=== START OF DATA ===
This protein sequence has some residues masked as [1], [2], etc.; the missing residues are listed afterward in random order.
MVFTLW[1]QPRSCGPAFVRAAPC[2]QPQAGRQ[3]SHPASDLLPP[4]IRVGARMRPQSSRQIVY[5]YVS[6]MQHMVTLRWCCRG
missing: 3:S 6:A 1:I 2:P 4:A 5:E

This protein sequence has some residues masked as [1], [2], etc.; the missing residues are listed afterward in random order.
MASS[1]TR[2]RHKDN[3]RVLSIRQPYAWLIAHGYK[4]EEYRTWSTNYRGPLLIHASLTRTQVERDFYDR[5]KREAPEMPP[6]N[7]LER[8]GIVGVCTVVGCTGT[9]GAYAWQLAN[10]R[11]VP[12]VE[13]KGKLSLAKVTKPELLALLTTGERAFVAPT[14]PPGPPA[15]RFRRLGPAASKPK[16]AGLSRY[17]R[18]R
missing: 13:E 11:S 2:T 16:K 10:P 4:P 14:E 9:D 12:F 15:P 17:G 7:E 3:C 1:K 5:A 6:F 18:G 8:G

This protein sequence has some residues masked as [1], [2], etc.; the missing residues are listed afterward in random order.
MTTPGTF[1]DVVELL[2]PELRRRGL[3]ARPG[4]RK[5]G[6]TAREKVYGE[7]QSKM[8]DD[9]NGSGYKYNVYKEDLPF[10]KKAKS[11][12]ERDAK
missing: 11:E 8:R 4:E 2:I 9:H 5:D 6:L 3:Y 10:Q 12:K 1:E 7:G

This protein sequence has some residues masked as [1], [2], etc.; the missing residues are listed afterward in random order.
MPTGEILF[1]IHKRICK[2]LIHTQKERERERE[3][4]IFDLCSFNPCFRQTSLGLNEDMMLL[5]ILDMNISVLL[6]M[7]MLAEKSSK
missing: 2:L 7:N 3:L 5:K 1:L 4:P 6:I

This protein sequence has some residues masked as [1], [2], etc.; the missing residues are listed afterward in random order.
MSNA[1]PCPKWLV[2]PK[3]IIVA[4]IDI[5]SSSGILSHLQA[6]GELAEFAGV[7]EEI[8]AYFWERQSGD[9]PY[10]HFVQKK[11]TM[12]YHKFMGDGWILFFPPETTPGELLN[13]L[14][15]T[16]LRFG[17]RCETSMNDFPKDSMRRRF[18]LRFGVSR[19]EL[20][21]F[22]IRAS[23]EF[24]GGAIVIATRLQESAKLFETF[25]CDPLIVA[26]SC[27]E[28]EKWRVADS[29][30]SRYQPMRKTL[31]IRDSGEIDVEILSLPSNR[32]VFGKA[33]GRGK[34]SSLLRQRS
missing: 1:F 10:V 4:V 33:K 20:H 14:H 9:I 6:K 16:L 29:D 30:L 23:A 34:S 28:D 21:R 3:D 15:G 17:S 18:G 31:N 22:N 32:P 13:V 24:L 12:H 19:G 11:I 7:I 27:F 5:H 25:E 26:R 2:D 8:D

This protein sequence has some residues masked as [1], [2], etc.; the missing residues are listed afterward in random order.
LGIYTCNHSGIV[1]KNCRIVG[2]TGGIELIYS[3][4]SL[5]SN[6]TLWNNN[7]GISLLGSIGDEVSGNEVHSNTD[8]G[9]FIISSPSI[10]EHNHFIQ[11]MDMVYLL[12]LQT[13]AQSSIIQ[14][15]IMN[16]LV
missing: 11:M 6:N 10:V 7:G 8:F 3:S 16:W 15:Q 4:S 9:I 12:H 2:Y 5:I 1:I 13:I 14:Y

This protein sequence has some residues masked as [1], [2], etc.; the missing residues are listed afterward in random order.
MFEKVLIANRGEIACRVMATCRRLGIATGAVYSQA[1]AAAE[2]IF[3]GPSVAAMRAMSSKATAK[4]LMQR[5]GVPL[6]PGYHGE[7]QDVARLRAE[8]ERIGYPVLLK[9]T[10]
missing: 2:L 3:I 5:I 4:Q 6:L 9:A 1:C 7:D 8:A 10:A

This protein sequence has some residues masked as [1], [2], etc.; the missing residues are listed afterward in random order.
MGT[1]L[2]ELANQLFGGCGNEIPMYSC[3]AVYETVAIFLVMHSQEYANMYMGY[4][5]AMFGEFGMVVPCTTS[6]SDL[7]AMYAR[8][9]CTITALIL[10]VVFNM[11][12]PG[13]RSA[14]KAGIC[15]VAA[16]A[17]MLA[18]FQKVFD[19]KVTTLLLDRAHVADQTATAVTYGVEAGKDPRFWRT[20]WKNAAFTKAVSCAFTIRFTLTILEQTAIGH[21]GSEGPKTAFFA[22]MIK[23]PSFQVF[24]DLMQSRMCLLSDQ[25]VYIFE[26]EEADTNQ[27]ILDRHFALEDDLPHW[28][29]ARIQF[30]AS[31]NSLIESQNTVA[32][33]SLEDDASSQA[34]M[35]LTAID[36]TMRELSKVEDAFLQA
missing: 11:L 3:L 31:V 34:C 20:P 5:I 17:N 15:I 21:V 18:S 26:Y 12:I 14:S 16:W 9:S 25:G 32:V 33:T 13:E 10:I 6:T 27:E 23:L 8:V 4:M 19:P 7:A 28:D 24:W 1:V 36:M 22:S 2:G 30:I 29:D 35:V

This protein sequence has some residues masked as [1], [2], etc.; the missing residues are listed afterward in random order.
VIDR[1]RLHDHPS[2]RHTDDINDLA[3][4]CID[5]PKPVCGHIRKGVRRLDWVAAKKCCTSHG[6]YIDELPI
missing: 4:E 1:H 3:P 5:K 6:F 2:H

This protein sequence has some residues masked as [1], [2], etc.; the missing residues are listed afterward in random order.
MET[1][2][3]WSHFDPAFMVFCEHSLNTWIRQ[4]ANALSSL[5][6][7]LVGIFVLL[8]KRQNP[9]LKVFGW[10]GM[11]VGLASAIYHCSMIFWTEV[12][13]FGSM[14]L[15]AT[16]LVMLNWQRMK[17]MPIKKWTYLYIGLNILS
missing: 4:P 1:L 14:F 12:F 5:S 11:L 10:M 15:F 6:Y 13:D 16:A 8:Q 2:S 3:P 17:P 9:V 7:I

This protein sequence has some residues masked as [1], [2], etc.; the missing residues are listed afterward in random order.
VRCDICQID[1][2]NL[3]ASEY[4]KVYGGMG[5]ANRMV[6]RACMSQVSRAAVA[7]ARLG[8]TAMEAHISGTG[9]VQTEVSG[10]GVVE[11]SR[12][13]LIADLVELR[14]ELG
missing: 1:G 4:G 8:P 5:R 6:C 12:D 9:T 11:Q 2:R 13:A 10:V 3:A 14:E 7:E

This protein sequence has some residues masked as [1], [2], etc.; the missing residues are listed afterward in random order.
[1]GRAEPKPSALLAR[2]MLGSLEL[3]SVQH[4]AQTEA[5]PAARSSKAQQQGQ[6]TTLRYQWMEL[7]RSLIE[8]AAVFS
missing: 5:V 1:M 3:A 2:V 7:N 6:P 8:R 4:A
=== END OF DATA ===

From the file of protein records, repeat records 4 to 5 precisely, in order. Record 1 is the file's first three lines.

This protein sequence has some residues masked as [1], [2], etc.; the missing residues are listed afterward in random order.
MPTGEILF[1]IHKRICK[2]LIHTQKERERERE[3][4]IFDLCSFNPCFRQTSLGLNEDMMLL[5]ILDMNISVLL[6]M[7]MLAEKSSK
missing: 2:L 7:N 3:L 5:K 1:L 4:P 6:I

This protein sequence has some residues masked as [1], [2], etc.; the missing residues are listed afterward in random order.
MSNA[1]PCPKWLV[2]PK[3]IIVA[4]IDI[5]SSSGILSHLQA[6]GELAEFAGV[7]EEI[8]AYFWERQSGD[9]PY[10]HFVQKK[11]TM[12]YHKFMGDGWILFFPPETTPGELLN[13]L[14][15]T[16]LRFG[17]RCETSMNDFPKDSMRRRF[18]LRFGVSR[19]EL[20][21]F[22]IRAS[23]EF[24]GGAIVIATRLQESAKLFETF[25]CDPLIVA[26]SC[27]E[28]EKWRVADS[29][30]SRYQPMRKTL[31]IRDSGEIDVEILSLPSNR[32]VFGKA[33]GRGK[34]SSLLRQRS
missing: 1:F 10:V 4:V 33:K 20:H 14:H 9:I 6:K 16:L 29:D 30:L 23:A 34:S 28:D 21:R 3:D 15:G 17:S 18:G 31:N 22:N 32:P 13:V 24:L 12:H 19:G 11:I 7:I 27:F 5:H 25:E 26:R 2:D 8:D